Eva Hoffman

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Eva Hoffman (born Ewa Wydra on 1 July 1945)[1] is an internationally acclaimed, award-winning writer and academic.

Early life and education[edit]

Eva Hoffman was born in Kraków, Poland, shortly after World War II. Her parents, Boris and Maria Wydra, survived the Holocaust by hiding in a forest bunker and then by being hidden by Polish and Ukrainian neighbours. In 1959, at the age of 13, she emigrated with her parents and sister to Vancouver, British Columbia. Upon graduating from high school she received a scholarship and studied English literature at Rice University in Houston, Texas, the Yale School of Music, and Harvard University. She received her Ph.D. from Harvard in English and American literature in 1975.[1]


Hoffman has been a professor of literature and creative writing at various institutions, such as Columbia University, the University of Minnesota, Tufts, MIT, and CUNY's Hunter College. From 1979 to 1990, she worked as an editor and writer at The New York Times, serving as deputy editor of Arts and Leisure, and senior editor of the Book Review, and reviewing regularly herself.[2]

In 1990, she received the Jean Stein Award from the American Academy of Arts and Letters and in 1992, the Guggenheim Fellowship for General Nonfiction,[3] as well as the Whiting Award.[4] In 2000, Eva Hoffman was the Year 2000 Una Lecturer at the Townsend Center for the Humanities at the University of California, Berkeley. In 2008, she was awarded an honorary DLitt by the University of Warwick.

She has written and presented programmes for BBC Radio, and is the recipient of the Prix Italia for a radio work combining text and music. She has lectured internationally on subjects of exile, historical memory, human rights  and other contemporary issues. Her work has been translated internationally, and she was awarded an honorary DLitt from Warwick University in 2008. She is a Fellow of the Royal Society of Literature, and is currently a Visiting Professor at the Institute for Advanced Studies at University College, London.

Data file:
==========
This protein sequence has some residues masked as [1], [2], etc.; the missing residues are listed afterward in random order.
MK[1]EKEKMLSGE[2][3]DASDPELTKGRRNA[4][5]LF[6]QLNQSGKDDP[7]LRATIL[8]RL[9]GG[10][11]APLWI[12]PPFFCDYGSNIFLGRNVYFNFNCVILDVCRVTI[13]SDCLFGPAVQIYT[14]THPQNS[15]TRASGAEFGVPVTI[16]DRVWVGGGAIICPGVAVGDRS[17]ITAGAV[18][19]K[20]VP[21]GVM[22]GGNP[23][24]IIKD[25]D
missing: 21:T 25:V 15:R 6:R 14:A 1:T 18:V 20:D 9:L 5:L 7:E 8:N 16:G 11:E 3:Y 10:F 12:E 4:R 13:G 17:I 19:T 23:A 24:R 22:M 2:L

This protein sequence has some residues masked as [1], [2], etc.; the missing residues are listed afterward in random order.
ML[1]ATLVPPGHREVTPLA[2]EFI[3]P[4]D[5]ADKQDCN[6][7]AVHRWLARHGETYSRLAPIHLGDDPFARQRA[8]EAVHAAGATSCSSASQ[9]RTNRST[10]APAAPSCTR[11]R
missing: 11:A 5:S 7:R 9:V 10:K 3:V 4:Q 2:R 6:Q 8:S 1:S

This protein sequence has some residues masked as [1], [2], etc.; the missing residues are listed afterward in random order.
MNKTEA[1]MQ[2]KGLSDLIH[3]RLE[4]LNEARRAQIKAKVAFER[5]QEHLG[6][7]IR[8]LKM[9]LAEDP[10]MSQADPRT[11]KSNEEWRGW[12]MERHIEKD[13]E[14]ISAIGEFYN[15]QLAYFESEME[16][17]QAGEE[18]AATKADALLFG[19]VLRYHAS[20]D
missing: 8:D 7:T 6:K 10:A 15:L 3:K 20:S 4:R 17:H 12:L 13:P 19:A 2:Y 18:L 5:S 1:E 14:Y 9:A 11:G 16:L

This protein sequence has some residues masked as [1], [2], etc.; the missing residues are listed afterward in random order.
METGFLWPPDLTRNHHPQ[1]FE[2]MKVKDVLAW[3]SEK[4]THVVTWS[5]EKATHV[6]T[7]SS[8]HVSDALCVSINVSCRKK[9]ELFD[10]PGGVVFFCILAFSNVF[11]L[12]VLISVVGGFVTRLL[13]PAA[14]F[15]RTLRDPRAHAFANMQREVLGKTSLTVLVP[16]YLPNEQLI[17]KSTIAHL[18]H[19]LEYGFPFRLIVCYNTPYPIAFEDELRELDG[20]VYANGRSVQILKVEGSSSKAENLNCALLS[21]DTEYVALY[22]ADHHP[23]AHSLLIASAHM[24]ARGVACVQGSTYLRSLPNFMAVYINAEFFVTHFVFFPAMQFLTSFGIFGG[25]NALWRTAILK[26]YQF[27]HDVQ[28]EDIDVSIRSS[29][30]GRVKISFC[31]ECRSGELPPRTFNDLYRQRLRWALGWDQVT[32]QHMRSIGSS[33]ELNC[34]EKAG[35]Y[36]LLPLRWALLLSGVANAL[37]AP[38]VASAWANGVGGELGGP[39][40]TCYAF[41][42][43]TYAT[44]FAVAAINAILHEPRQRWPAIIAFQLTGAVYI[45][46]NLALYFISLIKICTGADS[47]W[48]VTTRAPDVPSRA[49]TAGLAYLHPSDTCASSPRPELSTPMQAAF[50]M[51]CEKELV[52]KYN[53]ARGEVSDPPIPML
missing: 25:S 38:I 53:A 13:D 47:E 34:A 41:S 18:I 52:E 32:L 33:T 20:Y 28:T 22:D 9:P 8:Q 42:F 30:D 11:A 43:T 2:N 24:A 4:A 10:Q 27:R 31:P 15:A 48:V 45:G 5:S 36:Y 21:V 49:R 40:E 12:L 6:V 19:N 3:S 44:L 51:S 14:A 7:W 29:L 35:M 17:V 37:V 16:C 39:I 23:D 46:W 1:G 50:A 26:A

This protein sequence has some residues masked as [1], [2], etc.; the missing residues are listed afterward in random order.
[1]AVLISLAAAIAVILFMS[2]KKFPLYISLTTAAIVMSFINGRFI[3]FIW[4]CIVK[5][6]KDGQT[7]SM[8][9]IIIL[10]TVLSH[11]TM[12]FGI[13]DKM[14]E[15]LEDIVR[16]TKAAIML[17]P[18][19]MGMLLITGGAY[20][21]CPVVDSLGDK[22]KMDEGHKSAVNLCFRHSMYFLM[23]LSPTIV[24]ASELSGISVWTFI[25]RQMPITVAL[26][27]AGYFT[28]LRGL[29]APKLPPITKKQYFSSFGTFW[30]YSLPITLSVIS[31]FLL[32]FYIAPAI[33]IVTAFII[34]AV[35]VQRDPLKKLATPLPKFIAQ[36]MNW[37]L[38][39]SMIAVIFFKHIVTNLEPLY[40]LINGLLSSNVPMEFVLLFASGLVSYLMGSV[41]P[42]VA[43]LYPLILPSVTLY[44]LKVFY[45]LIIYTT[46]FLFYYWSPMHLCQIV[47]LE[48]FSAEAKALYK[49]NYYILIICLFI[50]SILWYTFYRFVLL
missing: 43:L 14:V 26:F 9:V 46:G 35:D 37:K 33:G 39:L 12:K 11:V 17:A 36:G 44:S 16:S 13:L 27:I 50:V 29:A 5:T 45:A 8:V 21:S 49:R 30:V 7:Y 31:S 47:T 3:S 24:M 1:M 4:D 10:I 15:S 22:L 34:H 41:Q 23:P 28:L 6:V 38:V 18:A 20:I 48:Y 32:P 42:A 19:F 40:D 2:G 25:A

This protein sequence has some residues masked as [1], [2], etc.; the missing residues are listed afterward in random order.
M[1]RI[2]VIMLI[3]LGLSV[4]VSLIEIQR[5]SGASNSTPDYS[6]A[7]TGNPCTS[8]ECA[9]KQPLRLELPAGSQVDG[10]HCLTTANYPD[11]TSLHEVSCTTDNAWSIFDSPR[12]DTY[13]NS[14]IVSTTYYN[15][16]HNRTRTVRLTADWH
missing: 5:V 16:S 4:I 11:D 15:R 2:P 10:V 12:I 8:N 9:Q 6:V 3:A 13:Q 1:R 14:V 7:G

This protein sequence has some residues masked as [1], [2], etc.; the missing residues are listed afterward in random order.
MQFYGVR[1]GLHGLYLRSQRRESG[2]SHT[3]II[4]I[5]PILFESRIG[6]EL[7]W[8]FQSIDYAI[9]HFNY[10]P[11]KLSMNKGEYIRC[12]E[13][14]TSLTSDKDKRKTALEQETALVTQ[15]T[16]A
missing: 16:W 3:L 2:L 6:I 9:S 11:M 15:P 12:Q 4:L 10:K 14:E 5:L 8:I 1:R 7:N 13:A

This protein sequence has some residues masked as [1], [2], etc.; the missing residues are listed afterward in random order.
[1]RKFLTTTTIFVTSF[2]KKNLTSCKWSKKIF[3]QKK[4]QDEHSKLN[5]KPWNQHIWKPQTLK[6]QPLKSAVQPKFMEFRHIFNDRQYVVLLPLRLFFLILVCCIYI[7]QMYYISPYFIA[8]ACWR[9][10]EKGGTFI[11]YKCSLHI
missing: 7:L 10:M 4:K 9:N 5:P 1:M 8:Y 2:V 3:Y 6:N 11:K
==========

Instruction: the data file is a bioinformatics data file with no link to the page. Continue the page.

In her 1989 memoir, Lost in Translation, Hoffman tells the story of her experience immigrating to America from a post-World War II Poland.[2]

Hoffman presently lives in London.[5]


She married Barry Hoffman, a fellow Harvard student, in 1971. The couple divorced in 1976.[1]


  • Lost in Translation: Life in a New Language (1989)
  • Exit into History: A Journey Through the New Eastern Europe (1993)
  • Shtetl: The Life and Death of a Small Town and the World of Polish Jews (1997)
  • The Secret: A Novel (2002)
  • After Such Knowledge: Memory, History and the Legacy of the Holocaust (2004)
  • Illuminations. A Novel (2008), US: Appassionata (2009)
  • Time: Big Ideas, Small Books (2009)
  • How to Be Bored (2016)

Fjellestad writes on Lost in Translation: A Life in a New Language: [It] is, to the best of my knowledge, the first "postmodern" autobiography written in English by an emigre from a European Communist country." She also writes that in the memoir, "Hoffman re-visions and reconstructs her Polish self through her American identity, and re-examines her American subjectivity through the memory of her Polish selfhood."[6]


  1. ^ a b c Brown, Andrew (April 28, 2001). "Hoffman's Tale". The Guardian. Retrieved September 22, 2013.
  2. ^ a b "Eva Hoffman on getting lost — and found — in time, language and memory". July 3, 2020.{{cite web}}: CS1 maint: url-status (link)
  3. ^ "Eva Hoffman - John Simon Guggenheim Memorial Foundation". Gf.org. Archived from the original on 2012-07-28. Retrieved 2012-10-23.
  4. ^ "Eva Hoffman". www.whiting.org. Retrieved 2021-04-11.
  5. ^ "A Sense of Ourselves". The Essay. Episode 3. 2008-02-13. BBC. Radio 3.
  6. ^ Fjellestad, Danuta Zadworna. "The Insertion of the Self into the Space of Borderless Possibility: Eva Hoffman's Exiled Body". Varieties of Ethnic Criticism. 20 (2): 133–147.


External links[edit]